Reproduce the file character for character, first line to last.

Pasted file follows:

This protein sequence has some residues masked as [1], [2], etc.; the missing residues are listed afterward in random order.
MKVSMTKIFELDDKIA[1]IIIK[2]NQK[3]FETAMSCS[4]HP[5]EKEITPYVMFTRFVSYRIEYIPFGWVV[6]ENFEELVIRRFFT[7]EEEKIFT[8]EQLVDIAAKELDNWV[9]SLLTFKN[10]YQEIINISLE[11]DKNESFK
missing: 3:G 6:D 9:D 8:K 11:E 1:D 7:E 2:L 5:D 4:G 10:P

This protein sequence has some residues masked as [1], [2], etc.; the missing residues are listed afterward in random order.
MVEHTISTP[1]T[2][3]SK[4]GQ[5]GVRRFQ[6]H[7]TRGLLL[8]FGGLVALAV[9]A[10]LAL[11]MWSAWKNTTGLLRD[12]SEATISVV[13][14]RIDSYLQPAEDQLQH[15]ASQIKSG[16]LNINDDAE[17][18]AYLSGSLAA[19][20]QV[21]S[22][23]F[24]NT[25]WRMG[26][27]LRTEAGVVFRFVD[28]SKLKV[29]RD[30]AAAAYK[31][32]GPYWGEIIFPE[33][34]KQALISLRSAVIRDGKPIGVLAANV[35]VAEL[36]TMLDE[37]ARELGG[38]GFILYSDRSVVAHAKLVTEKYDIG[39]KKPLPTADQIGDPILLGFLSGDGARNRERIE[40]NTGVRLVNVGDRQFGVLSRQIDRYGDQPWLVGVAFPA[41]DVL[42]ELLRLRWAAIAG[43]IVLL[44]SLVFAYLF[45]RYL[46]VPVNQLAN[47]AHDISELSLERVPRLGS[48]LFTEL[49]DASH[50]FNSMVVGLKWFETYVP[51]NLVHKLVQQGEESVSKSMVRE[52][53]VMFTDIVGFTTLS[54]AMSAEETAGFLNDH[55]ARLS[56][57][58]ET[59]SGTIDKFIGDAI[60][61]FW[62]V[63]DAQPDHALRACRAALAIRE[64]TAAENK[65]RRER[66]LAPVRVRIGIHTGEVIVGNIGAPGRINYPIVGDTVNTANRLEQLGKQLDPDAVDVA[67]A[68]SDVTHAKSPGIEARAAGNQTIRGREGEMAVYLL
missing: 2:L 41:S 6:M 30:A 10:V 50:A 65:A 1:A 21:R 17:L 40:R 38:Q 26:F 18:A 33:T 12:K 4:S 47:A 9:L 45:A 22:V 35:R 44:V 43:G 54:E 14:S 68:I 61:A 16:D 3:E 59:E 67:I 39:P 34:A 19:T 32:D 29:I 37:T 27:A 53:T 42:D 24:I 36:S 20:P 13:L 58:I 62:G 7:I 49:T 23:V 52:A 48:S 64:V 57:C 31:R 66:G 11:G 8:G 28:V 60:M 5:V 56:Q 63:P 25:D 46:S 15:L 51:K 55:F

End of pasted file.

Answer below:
This protein sequence has some residues masked as [1], [2], etc.; the missing residues are listed afterward in random order.
MKVSMTKIFELDDKIA[1]IIIK[2]NQK[3]FETAMSCS[4]HP[5]EKEITPYVMFTRFVSYRIEYIPFGWVV[6]ENFEELVIRRFFT[7]EEEKIFT[8]EQLVDIAAKELDNWV[9]SLLTFKN[10]YQEIINISLE[11]DKNESFK
missing: 3:G 6:D 9:D 8:K 11:E 1:D 7:E 2:L 5:D 4:G 10:P

This protein sequence has some residues masked as [1], [2], etc.; the missing residues are listed afterward in random order.
MVEHTISTP[1]T[2][3]SK[4]GQ[5]GVRRFQ[6]H[7]TRGLLL[8]FGGLVALAV[9]A[10]LAL[11]MWSAWKNTTGLLRD[12]SEATISVV[13][14]RIDSYLQPAEDQLQH[15]ASQIKSG[16]LNINDDAE[17][18]AYLSGSLAA[19][20]QV[21]S[22][23]F[24]NT[25]WRMG[26][27]LRTEAGVVFRFVD[28]SKLKV[29]RD[30]AAAAYK[31][32]GPYWGEIIFPE[33][34]KQALISLRSAVIRDGKPIGVLAANV[35]VAEL[36]TMLDE[37]ARELGG[38]GFILYSDRSVVAHAKLVTEKYDIG[39]KKPLPTADQIGDPILLGFLSGDGARNRERIE[40]NTGVRLVNVGDRQFGVLSRQIDRYGDQPWLVGVAFPA[41]DVL[42]ELLRLRWAAIAG[43]IVLL[44]SLVFAYLF[45]RYL[46]VPVNQLAN[47]AHDISELSLERVPRLGS[48]LFTEL[49]DASH[50]FNSMVVGLKWFETYVP[51]NLVHKLVQQGEESVSKSMVRE[52][53]VMFTDIVGFTTLS[54]AMSAEETAGFLNDH[55]ARLS[56][57][58]ET[59]SGTIDKFIGDAI[60][61]FW[62]V[63]DAQPDHALRACRAALAIRE[64]TAAENK[65]RRER[66]LAPVRVRIGIHTGEVIVGNIGAPGRINYPIVGDTVNTANRLEQLGKQLDPDAVDVA[67]A[68]SDVTHAKSPGIEARAAGNQTIRGREGEMAVYLL
missing: 2:L 41:S 6:M 30:A 10:V 50:A 65:A 1:A 21:R 17:L 40:R 38:Q 26:F 18:A 33:T 12:K 4:S 47:A 9:L 45:A 22:V 35:R 44:V 43:G 54:E 14:S 68:I 61:A 16:D 3:E 59:E 67:I 39:P 34:A 19:T 32:D 29:I 37:T 27:A 53:T 42:D 24:I 36:S 20:P 13:L 58:I 62:G 7:I 49:T 23:V 52:A 48:S 64:V 57:C 31:R 66:G 11:G 8:G 28:V 60:M 5:V 56:Q 63:P 25:D 46:S 15:L 51:K 55:F